United Nations Office on Drugs and Crime (UNODC) leaked policy document in October 2015

This document clarifies the position of UNODC to inform country responses to promote a health and human rights-based approach to drug policy. It explains that decriminalising drug use and possession for personal consumption is consistent with international drug control conventions and may be required to meet obligations under international human rights law. DOWNLOAD HERE. ​

Decriminalisation of drug use for non-medical purposes and possession for personal consumption can be as a matter of law (“de jure”) and as a matter of practice or policy (“de facto”). De jure decriminalisation is the removal of criminal sanctions with the optional use of civil or administrative sanctions, such as fines or education. De facto decriminalisation (sometimes called depenalisation) is the decision in practice or as policy to not apply criminal or administrative penalties for certain offenses. In de jure decriminalisation models, personal possession and use remain unlawful, but are not criminal. In de facto decriminalisation models, personal possession and use remain criminal but may be addressed with alternative sanctions for offenders who are drug dependent or have committed minor crimes.

*However, during the actual ”United Nations General Assembly Special Session on Drugs” (UNGASS April 2016) which met to review the world drug problem and develop a plan for action to address it at the highest political level, refused to address the contents of the document. UN Security was apparently ordered to confiscate the letter, and attendees were ordered to hand over their copies upon entering the building. According to a number of participants in the UN Special Session, they were told that the document was not allowed in the building. “As we were walking into the metal detectors right at the entrance, the security were confiscating it from people,” said Natalie Lyla Ginsberg, Policy and Advocacy Manager for Multidisciplinary Association for Psychedelic Studies (MAPS). Ms. Ginsberg continued, “I went back to ask the security guard why, and he said he got orders from the UN to specifically take the newspapers. He said he was just following orders.”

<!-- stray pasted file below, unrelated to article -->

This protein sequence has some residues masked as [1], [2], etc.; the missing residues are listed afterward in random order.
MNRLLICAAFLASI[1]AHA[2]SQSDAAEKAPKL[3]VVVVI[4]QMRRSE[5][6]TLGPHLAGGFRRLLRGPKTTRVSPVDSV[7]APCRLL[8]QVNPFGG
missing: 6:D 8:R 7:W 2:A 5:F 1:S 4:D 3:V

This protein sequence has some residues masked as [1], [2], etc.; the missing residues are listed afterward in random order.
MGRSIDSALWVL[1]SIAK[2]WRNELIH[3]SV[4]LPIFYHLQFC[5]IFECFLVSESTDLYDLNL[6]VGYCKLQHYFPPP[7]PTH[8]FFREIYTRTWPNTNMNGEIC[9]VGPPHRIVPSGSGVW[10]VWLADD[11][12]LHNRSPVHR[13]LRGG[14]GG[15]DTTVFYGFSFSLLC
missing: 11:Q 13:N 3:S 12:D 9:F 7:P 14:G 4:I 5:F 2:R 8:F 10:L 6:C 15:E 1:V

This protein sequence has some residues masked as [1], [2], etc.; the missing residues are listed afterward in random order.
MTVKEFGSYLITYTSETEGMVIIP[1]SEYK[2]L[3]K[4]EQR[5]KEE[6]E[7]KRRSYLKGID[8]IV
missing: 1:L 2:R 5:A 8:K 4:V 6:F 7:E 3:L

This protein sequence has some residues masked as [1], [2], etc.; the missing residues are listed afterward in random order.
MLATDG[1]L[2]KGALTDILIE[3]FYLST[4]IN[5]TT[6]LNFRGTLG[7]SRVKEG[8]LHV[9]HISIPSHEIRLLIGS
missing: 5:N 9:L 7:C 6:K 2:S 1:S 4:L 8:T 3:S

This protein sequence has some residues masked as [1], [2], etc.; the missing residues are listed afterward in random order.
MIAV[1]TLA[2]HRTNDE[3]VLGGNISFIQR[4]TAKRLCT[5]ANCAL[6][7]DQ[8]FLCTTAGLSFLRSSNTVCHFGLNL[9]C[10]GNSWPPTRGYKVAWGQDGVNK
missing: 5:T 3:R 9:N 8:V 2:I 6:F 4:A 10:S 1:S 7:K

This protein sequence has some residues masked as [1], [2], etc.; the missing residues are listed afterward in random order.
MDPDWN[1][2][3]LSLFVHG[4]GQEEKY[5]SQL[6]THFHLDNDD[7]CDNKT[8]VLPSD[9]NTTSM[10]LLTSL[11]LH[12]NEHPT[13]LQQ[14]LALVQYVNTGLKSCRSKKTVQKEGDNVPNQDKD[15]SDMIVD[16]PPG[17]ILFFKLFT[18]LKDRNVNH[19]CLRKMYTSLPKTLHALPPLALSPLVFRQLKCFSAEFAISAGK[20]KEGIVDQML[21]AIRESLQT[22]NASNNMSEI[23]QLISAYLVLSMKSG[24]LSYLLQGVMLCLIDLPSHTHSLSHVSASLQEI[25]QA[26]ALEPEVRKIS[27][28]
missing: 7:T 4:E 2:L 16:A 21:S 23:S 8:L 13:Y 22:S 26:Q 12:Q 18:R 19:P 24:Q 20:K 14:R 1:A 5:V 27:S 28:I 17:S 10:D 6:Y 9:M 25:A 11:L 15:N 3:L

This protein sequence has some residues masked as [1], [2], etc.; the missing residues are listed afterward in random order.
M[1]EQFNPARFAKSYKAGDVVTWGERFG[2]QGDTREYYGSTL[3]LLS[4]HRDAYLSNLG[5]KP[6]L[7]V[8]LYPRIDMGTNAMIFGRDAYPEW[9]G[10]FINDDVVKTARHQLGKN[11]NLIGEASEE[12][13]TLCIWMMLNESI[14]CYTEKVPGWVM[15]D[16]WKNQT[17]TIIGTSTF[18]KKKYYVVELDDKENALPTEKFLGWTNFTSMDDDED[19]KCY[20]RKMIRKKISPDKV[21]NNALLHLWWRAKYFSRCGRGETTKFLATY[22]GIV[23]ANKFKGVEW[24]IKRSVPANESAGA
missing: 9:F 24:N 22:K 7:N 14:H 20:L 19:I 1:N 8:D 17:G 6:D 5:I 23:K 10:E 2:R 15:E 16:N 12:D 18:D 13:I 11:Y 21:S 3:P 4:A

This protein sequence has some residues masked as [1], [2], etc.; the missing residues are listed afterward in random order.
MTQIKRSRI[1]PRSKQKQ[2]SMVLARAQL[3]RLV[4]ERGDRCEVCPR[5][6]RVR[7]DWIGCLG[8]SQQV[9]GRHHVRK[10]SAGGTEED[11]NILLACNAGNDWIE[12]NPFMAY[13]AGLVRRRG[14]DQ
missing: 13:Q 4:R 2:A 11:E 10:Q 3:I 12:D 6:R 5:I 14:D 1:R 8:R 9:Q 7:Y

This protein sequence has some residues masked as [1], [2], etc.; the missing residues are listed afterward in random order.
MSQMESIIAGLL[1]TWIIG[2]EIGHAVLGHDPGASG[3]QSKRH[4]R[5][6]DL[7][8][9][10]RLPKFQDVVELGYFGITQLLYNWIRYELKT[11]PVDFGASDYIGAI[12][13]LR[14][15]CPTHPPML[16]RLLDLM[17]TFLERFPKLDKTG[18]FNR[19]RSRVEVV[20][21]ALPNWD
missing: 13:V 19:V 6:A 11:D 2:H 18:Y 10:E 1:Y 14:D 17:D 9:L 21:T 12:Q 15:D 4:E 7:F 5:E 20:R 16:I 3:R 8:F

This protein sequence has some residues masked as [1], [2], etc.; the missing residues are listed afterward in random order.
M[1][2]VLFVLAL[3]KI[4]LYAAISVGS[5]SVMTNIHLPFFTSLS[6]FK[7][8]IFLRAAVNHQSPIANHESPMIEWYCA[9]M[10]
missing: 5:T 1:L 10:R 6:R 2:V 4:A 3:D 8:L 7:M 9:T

Original Article (Building Alien Worlds):
United Nations Office on Drugs and Crime (UNODC) leaked policy document in October 2015
Artwork Fair Use: Gary Halvorson


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